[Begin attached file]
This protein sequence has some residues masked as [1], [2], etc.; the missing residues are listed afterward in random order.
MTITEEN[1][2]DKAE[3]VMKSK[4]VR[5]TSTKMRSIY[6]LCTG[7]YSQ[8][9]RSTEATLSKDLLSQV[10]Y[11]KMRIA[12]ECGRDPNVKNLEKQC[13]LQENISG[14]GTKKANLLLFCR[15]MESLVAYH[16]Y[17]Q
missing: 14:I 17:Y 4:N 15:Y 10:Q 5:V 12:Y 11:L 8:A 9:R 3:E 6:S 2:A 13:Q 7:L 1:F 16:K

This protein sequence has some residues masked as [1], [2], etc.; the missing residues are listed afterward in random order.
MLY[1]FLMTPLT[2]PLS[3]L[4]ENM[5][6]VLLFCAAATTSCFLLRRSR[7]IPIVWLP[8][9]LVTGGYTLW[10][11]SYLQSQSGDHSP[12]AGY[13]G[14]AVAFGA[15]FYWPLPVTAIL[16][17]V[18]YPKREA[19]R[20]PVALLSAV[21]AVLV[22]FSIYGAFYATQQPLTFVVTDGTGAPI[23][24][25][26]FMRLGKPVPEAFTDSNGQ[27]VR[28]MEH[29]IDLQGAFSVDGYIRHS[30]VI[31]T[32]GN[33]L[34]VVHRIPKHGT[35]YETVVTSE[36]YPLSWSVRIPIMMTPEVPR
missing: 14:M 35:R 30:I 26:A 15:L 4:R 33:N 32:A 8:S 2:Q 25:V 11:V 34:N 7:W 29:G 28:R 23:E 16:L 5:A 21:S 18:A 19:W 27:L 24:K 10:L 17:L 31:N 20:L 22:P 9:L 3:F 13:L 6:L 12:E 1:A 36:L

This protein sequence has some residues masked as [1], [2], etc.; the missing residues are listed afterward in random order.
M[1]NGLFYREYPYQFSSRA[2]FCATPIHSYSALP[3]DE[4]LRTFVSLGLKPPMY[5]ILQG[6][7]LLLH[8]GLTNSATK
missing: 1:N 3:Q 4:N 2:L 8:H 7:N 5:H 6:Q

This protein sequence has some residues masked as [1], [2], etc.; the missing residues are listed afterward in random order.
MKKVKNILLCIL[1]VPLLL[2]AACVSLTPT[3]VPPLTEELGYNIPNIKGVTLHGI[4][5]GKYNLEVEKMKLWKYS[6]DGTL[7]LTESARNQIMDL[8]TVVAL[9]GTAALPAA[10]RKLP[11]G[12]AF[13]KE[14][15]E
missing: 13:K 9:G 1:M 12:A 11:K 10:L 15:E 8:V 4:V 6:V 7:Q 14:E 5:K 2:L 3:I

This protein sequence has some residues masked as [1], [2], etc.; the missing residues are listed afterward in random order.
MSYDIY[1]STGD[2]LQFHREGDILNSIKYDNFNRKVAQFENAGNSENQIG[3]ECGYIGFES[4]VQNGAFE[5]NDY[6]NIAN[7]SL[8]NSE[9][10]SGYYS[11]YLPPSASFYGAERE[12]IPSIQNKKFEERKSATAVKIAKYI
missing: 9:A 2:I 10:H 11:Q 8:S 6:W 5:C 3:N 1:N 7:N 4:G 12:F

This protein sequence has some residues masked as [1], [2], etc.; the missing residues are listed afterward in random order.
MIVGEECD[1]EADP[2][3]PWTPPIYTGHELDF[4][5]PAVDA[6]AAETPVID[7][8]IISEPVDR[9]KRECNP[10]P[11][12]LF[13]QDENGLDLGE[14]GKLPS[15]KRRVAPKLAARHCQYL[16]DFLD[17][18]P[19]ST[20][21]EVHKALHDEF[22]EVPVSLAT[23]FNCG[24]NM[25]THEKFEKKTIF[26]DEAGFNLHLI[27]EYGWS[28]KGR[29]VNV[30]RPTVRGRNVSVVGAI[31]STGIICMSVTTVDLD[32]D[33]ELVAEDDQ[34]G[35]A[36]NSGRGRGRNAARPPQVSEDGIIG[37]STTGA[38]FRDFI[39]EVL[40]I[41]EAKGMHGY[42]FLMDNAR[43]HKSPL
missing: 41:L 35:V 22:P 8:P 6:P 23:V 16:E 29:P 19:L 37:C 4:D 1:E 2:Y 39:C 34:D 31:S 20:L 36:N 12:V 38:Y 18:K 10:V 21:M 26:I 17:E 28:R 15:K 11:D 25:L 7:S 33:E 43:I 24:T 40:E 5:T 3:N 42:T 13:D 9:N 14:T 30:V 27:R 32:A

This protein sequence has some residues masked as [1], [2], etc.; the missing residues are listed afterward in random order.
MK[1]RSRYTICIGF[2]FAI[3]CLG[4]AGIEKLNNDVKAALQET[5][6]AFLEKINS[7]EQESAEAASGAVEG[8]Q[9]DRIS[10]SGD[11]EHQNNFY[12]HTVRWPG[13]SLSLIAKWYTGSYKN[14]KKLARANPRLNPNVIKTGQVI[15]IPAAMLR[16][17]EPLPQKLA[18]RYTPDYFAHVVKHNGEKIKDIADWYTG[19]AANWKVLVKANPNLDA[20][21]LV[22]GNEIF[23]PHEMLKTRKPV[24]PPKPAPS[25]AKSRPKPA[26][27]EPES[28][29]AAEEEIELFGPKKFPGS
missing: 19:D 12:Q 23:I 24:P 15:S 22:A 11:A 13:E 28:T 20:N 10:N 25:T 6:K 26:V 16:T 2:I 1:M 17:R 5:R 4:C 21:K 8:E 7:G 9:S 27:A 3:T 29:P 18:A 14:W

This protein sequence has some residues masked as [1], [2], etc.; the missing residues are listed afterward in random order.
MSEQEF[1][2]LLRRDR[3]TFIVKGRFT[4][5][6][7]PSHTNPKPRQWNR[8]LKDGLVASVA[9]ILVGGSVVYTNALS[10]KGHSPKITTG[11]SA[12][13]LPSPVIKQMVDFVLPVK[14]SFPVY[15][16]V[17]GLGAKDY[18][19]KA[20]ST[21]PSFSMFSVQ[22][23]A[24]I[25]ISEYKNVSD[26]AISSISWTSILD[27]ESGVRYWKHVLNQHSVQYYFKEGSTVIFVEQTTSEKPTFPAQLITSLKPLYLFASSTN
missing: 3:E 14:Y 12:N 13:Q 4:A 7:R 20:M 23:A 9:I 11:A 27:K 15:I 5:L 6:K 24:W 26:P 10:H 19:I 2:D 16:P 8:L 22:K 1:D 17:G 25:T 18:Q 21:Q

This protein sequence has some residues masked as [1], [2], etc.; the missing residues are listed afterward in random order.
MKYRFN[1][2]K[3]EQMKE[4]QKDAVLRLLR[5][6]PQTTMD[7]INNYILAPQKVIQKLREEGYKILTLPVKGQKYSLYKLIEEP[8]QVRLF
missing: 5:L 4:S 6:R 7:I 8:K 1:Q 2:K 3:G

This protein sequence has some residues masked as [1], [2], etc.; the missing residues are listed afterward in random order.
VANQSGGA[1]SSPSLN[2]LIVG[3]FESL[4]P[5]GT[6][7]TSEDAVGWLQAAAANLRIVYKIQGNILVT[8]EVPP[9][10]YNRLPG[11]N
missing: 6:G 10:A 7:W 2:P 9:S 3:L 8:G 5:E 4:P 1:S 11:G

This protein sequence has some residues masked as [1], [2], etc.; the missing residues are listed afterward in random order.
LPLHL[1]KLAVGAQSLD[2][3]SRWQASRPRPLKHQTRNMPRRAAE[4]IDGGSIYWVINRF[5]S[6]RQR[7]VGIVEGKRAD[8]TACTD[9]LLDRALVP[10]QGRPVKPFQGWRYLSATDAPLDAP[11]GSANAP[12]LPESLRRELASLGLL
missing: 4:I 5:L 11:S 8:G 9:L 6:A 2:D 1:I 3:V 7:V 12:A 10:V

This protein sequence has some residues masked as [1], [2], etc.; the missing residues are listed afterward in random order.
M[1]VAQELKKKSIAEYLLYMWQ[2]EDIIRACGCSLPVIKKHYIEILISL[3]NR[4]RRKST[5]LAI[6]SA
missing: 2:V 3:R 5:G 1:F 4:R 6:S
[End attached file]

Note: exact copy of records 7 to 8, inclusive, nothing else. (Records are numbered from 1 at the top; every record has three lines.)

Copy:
This protein sequence has some residues masked as [1], [2], etc.; the missing residues are listed afterward in random order.
MK[1]RSRYTICIGF[2]FAI[3]CLG[4]AGIEKLNNDVKAALQET[5][6]AFLEKINS[7]EQESAEAASGAVEG[8]Q[9]DRIS[10]SGD[11]EHQNNFY[12]HTVRWPG[13]SLSLIAKWYTGSYKN[14]KKLARANPRLNPNVIKTGQVI[15]IPAAMLR[16][17]EPLPQKLA[18]RYTPDYFAHVVKHNGEKIKDIADWYTG[19]AANWKVLVKANPNLDA[20][21]LV[22]GNEIF[23]PHEMLKTRKPV[24]PPKPAPS[25]AKSRPKPA[26][27]EPES[28][29]AAEEEIELFGPKKFPGS
missing: 19:D 12:Q 23:I 24:P 15:S 22:A 11:A 13:E 28:T 20:N 10:N 25:T 6:K 26:V 16:T 2:I 1:M 17:R 5:R 4:C 21:K 8:E 7:G 9:S 27:A 3:T 29:P 18:A 14:W

This protein sequence has some residues masked as [1], [2], etc.; the missing residues are listed afterward in random order.
MSEQEF[1][2]LLRRDR[3]TFIVKGRFT[4][5][6][7]PSHTNPKPRQWNR[8]LKDGLVASVA[9]ILVGGSVVYTNALS[10]KGHSPKITTG[11]SA[12][13]LPSPVIKQMVDFVLPVK[14]SFPVY[15][16]V[17]GLGAKDY[18][19]KA[20]ST[21]PSFSMFSVQ[22][23]A[24]I[25]ISEYKNVSD[26]AISSISWTSILD[27]ESGVRYWKHVLNQHSVQYYFKEGSTVIFVEQTTSEKPTFPAQLITSLKPLYLFASSTN
missing: 3:E 14:Y 12:N 13:Q 4:A 7:R 20:M 23:A 9:I 11:A 27:K 15:I 5:L 6:K 24:W 26:P 10:H 19:I 2:D 16:P 8:L 22:K 1:D 17:G 25:T 18:Q 21:Q